If you’re already working with Bench on getting your past, present, and future records in shape, you’re in luck. We have a referral network of trusted tax relief companies that may be able to help you sort out your small business taxes. The tax attorneys companies we work with are heavily vetted to be sure they provide the highest quality tax relief.
Finding a reliable tax relief company
Tax debt can be a major source of stress, and unfortunately, many companies will prey on individuals and businesses in sticky situations with the IRS. Rather than helping you, these companies are more interested in improving their own bottom line and can leave you in a worse position than when you enlisted their help.
If you’re considering working with an IRS debt relief company, here are some red flags to watch out for:
- They aggressively advertise. All companies market to their customers, but tax professionals aren’t used car salespeople, and their advertisements shouldn’t remind you of daytime infomercials. So if you keep hearing ads on the radio, on television, or through unsolicited emails, be wary of the services they provide.
- They make promises about what they can do. Every tax situation is different, so if a company claims they can “stop wage garnishment” or “significantly reduce your tax debt” without any knowledge of your tax situation, be assured something is suspect. Remember that the IRS rejects most applications for Offers in Compromise or settlement offers.
- They require a substantial upfront fee for services. A scammer’s business model is simple: get as much money upfront as possible and then bail. If you pay a large initial fee to an illegitimate company, they may take your money and run, or they may milk you for more funds as they “negotiate” on your behalf.
- They have bad online reviews. These days, it’s a good idea to check out any company’s online reviews before you commit. Shady businesses are typically called out quickly on consumer review and complaint websites. A complete lack of reviews, or a very limited number, can also signify that the company you’re looking to work with isn’t very well-established. This would make sense for scammers who open new “businesses” and then shut them down quickly when complaints form, only to open a new “business” under a new name.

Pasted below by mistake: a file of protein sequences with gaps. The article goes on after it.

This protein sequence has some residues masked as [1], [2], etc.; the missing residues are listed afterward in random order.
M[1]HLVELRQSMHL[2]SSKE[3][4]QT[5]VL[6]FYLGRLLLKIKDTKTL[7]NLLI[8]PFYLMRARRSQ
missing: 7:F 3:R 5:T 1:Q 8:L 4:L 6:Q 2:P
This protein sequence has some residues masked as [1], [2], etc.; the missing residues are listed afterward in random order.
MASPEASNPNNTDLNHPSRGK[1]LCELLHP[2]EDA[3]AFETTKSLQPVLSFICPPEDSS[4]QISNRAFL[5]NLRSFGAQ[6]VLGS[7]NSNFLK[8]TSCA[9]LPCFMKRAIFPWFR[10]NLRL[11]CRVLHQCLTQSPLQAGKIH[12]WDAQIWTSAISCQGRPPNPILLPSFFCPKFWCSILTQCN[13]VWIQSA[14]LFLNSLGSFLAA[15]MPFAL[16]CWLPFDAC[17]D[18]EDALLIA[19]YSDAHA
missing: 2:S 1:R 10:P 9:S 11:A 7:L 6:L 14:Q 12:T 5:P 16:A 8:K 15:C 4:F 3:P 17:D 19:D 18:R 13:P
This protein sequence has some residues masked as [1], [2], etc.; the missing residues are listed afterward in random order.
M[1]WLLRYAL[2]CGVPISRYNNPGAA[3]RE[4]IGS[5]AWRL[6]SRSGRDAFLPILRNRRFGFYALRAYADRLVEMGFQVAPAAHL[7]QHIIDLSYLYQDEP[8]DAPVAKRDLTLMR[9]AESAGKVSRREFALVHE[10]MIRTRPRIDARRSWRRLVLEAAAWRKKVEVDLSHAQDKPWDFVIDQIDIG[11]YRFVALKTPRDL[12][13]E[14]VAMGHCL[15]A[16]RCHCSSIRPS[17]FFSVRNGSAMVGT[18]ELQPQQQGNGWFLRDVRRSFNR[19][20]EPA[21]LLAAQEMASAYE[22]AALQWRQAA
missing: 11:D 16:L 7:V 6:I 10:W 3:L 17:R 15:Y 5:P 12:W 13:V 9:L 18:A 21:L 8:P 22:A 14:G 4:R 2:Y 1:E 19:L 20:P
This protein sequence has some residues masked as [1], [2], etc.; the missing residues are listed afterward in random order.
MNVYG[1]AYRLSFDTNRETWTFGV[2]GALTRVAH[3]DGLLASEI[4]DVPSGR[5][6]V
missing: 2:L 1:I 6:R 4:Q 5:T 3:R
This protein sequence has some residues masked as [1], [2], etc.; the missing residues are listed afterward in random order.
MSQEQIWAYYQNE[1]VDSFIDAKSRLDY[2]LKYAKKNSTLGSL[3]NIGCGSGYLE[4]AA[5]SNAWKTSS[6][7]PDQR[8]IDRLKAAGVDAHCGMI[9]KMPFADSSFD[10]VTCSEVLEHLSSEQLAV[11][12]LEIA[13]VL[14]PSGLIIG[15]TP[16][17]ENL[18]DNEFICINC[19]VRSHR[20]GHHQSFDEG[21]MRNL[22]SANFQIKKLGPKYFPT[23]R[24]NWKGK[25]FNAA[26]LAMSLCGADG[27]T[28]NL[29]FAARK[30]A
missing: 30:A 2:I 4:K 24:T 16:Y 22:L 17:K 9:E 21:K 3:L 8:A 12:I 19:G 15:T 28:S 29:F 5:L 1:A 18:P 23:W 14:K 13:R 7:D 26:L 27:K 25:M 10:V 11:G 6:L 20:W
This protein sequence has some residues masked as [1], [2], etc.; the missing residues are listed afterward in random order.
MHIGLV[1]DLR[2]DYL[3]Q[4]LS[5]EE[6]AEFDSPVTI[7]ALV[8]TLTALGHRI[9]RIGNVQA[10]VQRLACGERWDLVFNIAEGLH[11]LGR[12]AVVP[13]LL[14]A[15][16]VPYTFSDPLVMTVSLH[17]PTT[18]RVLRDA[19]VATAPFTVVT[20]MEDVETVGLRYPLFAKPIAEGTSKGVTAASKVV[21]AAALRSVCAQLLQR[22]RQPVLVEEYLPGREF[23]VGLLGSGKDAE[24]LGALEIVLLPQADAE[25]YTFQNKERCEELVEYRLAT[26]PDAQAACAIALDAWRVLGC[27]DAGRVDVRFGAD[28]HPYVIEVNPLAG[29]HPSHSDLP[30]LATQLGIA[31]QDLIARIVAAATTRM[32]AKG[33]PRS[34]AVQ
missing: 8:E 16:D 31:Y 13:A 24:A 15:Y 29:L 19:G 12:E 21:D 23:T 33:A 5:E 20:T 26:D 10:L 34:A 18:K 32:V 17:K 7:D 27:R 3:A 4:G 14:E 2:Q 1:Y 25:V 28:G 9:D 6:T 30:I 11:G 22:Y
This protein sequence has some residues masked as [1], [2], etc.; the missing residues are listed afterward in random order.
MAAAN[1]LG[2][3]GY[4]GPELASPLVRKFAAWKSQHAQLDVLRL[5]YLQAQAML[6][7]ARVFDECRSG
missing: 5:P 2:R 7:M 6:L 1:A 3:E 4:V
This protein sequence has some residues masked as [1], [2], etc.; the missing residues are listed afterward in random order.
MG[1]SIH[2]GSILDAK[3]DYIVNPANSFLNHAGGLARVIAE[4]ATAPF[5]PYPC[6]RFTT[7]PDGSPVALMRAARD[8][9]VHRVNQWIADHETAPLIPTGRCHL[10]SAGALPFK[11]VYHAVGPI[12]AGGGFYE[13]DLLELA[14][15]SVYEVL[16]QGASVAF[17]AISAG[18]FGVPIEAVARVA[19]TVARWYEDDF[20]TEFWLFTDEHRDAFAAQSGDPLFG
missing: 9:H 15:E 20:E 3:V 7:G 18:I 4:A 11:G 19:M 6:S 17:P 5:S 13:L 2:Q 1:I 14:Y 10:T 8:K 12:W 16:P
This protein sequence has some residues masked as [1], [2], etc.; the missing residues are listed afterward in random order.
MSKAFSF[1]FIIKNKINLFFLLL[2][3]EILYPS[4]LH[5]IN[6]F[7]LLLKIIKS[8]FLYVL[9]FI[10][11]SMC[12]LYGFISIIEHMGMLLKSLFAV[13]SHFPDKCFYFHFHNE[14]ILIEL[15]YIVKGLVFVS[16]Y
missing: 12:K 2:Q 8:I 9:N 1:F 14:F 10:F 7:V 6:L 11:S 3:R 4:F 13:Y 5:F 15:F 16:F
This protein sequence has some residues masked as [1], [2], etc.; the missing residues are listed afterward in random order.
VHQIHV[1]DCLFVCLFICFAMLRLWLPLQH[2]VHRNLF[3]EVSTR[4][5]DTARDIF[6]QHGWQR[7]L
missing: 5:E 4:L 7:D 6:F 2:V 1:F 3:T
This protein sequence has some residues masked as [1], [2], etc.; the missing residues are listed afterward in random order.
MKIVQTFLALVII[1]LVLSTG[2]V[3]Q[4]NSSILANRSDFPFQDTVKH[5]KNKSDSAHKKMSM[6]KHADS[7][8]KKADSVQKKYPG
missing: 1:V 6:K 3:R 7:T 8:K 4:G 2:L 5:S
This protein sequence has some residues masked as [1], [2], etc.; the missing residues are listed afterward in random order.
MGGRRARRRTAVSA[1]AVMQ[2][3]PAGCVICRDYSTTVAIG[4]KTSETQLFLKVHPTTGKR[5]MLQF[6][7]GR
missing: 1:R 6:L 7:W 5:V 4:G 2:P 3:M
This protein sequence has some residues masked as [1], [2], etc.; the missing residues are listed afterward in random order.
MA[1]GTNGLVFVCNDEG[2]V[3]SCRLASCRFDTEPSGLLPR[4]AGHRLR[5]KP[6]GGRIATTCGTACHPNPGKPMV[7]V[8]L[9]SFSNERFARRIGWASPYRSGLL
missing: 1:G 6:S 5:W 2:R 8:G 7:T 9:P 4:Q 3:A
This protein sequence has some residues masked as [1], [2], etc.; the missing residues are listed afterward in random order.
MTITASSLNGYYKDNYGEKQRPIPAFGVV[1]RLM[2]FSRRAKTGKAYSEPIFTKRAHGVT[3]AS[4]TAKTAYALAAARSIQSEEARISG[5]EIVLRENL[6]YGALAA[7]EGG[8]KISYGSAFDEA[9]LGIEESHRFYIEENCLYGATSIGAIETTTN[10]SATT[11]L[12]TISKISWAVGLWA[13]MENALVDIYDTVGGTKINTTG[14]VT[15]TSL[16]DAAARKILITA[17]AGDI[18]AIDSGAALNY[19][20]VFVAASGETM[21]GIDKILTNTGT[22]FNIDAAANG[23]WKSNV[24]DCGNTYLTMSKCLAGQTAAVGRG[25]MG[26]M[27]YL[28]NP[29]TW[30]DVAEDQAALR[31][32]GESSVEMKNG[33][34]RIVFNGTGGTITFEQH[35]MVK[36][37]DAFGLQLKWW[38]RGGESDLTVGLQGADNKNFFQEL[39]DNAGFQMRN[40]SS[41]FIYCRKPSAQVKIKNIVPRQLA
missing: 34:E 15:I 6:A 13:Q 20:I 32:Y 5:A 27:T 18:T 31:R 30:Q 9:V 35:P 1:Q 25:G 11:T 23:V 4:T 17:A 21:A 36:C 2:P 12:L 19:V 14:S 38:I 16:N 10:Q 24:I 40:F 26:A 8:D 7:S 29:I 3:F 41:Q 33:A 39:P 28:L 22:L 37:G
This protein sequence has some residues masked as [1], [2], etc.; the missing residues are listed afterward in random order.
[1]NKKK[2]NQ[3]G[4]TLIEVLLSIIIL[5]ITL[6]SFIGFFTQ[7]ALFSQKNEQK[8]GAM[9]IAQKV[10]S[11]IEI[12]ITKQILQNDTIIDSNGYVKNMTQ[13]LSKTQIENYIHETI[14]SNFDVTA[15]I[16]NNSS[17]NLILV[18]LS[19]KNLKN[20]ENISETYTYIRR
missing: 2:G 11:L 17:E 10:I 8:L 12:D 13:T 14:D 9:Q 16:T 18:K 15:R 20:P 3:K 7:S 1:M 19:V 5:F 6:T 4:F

- They fail to provide references. A tax relief company should be someone you are willing to trust with your financial information, which means they should be able to provide quality references. If you are working with a bank, a bookkeeper, or other financial service provider you trust, ask for their recommendations or references on tax relief companies or programs. Quality financial professionals are typically aware of the reputation of others in their industry.
- They charge you for free services. The IRS makes it easy to do certain things for free. There is no need to pay a company to do them on your behalf, and a company that tells you otherwise is suspect. You can typically do the following without any charge:
- Find out any balance you owe with the IRS.
- Get your tax records from the IRS via tax transcripts.
- Set up a payment plan with the IRS.
- See if you qualify for an Offer in Compromise.
Taking action on tax debt
You would have a hard time finding business owners who enjoy dealing with the IRS, especially when they are in a position of owing tax debt. When you realize that things have gotten a bit sideways with the IRS, it can be disconcerting at best, and at worst, terrifying.
Fortunately, tax debt with the IRS is a problem that can be resolved, even if the bill winds up a bit more than you can pay now. And best of all, once you’ve taken the time to get your past bookkeeping and tax issues, returns and payments under control, you’ll be in an excellent position to stay on top of your financial obligations to the IRS moving forward.